The Deputy Mayor of Galway has hit out at the handling of the sale of the LÉ Aisling saying "we sold a ship for the price of a car".
Speaking on RTÉ's Today
with Sean O'Rourke, Fine Gael's Pearse Flannery said when it was being decommissioned as a naval vessel, he requested that the LÉ Aisling be gifted to the people of Galway as a floating museum.
He said the ship was twinned with the city of Galway and was berthed and docked in the city frequently.
He said they had numerous communications with the Department of Defence and they asked for a costed business plan, but Mr Flannery said the time-frame given to submit the plan was not sufficient and it became "an insurmountable task in that time-frame".
He said they had until the first week in September last year to submit the plan, otherwise it would not be considered by the Department of Defence.
Fianna Fáil's spokesperson on Defence has said the Minister for Defence needs to answer questions and the department needs to provide more detail on the sale of the naval vessel on whether they explored alternative options to the sale that might have realised a better return to the State.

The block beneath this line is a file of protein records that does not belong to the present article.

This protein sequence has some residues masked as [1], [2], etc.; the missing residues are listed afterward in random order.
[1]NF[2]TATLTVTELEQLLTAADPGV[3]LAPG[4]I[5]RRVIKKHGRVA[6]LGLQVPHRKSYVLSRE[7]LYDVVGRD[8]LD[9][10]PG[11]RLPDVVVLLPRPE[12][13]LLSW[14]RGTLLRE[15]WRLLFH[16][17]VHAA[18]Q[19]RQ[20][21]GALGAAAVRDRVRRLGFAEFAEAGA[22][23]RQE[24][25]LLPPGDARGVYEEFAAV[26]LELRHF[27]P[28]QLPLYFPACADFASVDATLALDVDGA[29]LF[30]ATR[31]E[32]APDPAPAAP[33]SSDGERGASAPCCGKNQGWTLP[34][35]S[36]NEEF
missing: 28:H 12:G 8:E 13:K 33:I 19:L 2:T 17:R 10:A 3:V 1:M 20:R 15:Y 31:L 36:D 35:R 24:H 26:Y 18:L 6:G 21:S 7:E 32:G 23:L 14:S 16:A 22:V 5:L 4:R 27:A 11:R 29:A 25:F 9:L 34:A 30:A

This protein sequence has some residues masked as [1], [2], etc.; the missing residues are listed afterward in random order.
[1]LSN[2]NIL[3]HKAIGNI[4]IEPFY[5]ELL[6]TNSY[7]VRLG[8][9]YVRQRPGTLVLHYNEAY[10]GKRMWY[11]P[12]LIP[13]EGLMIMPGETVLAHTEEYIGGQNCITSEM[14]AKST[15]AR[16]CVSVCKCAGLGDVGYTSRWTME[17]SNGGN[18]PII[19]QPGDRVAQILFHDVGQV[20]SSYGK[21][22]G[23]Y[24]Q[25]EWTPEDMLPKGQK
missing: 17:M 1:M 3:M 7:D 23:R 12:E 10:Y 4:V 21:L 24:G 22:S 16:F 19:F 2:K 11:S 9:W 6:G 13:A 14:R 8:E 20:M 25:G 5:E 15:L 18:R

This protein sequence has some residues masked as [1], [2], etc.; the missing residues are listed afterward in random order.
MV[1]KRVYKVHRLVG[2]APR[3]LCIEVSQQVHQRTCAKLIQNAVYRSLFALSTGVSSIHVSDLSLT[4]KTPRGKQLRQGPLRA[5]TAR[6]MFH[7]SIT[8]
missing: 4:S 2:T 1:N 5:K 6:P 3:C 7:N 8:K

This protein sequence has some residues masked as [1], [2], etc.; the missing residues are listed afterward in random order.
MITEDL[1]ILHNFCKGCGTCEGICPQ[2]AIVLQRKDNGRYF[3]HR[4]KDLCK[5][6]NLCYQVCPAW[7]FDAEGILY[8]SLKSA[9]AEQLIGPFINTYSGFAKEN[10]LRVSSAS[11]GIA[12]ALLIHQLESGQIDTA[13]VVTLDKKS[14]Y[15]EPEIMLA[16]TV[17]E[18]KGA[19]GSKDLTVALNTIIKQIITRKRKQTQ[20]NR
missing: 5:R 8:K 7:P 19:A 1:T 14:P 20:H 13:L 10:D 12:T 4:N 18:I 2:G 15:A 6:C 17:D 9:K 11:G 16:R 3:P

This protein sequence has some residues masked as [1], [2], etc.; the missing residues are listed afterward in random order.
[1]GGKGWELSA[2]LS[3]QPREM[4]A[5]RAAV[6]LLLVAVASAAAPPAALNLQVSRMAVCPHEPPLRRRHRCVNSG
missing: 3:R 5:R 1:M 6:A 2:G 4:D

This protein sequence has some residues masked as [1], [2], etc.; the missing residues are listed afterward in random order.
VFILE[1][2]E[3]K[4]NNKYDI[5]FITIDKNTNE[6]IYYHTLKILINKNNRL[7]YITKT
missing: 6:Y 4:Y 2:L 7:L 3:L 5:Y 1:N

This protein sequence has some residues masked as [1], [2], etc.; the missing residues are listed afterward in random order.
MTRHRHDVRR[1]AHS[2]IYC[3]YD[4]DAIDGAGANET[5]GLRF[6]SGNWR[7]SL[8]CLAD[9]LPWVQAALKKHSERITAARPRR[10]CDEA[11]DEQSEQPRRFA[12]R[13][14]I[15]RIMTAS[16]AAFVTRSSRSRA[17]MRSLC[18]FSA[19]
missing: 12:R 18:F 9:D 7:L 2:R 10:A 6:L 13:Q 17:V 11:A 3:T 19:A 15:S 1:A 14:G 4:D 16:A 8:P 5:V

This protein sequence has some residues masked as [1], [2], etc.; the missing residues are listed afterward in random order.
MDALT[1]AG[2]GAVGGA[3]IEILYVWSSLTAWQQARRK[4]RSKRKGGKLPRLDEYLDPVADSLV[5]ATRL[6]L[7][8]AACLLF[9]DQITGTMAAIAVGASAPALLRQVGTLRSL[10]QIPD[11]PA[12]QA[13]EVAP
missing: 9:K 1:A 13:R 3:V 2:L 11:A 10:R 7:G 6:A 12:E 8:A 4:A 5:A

Lisa Chambers told Sean O'Rourke on RTÉ Radio One
the State may have "potentially" lost out on this deal and it appears the "lazy approach" was taken by selling it, getting rid of it and taking what they got.
She said: "That's not the approach we should be taking with State assets. Certainly on the face of it, it appears that we may have sold the ship far below the value."
She also said she is concerned that the auctioneer "was not told to put a reserve price on the ship"
She said: "Certainly that would indicate to me that there was a risk being taken by the Department of Defence in not placing an adequate reserve on the ship.
"If there was no valuation, why not?"
She said the Minister needs to answer questions on whether or not he believes the Government thinks it got good value for the sale of the vessel, and there more detail is needed from the Department of Defence on its explanation that it was too difficult to get a market valuation.